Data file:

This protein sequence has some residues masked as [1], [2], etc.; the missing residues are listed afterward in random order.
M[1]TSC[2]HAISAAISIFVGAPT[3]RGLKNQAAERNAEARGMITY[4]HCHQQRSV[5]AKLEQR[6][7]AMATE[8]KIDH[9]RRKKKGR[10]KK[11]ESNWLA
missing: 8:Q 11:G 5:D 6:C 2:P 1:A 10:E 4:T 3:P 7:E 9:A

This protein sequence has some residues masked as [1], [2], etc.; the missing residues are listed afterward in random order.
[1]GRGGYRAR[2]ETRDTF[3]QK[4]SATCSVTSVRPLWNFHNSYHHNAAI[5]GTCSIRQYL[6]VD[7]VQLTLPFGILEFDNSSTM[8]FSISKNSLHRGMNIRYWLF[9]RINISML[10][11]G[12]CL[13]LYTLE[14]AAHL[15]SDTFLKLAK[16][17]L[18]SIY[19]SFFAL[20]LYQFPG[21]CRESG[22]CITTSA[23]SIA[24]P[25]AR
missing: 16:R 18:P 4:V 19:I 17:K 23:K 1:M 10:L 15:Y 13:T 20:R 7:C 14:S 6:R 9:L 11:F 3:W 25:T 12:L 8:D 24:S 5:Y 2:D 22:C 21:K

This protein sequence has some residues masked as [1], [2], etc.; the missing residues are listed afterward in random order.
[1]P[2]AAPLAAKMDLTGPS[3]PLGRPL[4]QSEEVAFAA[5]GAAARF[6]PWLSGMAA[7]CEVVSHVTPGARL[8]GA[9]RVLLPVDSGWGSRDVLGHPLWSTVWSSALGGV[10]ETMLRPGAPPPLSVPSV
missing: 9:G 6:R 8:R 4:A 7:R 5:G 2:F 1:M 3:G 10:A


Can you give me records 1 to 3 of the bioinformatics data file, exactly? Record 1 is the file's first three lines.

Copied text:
This protein sequence has some residues masked as [1], [2], etc.; the missing residues are listed afterward in random order.
M[1]TSC[2]HAISAAISIFVGAPT[3]RGLKNQAAERNAEARGMITY[4]HCHQQRSV[5]AKLEQR[6][7]AMATE[8]KIDH[9]RRKKKGR[10]KK[11]ESNWLA
missing: 8:Q 11:G 5:D 6:C 2:P 1:A 10:E 4:T 3:P 7:E 9:A

This protein sequence has some residues masked as [1], [2], etc.; the missing residues are listed afterward in random order.
[1]GRGGYRAR[2]ETRDTF[3]QK[4]SATCSVTSVRPLWNFHNSYHHNAAI[5]GTCSIRQYL[6]VD[7]VQLTLPFGILEFDNSSTM[8]FSISKNSLHRGMNIRYWLF[9]RINISML[10][11]G[12]CL[13]LYTLE[14]AAHL[15]SDTFLKLAK[16][17]L[18]SIY[19]SFFAL[20]LYQFPG[21]CRESG[22]CITTSA[23]SIA[24]P[25]AR
missing: 16:R 18:P 4:V 19:I 17:K 23:K 1:M 10:L 15:Y 13:T 20:R 7:C 14:S 6:R 9:L 11:F 3:W 25:T 12:L 8:D 24:S 5:Y 2:D 22:C 21:K

This protein sequence has some residues masked as [1], [2], etc.; the missing residues are listed afterward in random order.
[1]P[2]AAPLAAKMDLTGPS[3]PLGRPL[4]QSEEVAFAA[5]GAAARF[6]PWLSGMAA[7]CEVVSHVTPGARL[8]GA[9]RVLLPVDSGWGSRDVLGHPLWSTVWSSALGGV[10]ETMLRPGAPPPLSVPSV
missing: 9:G 6:R 8:R 4:A 7:R 5:G 2:F 1:M 3:G 10:A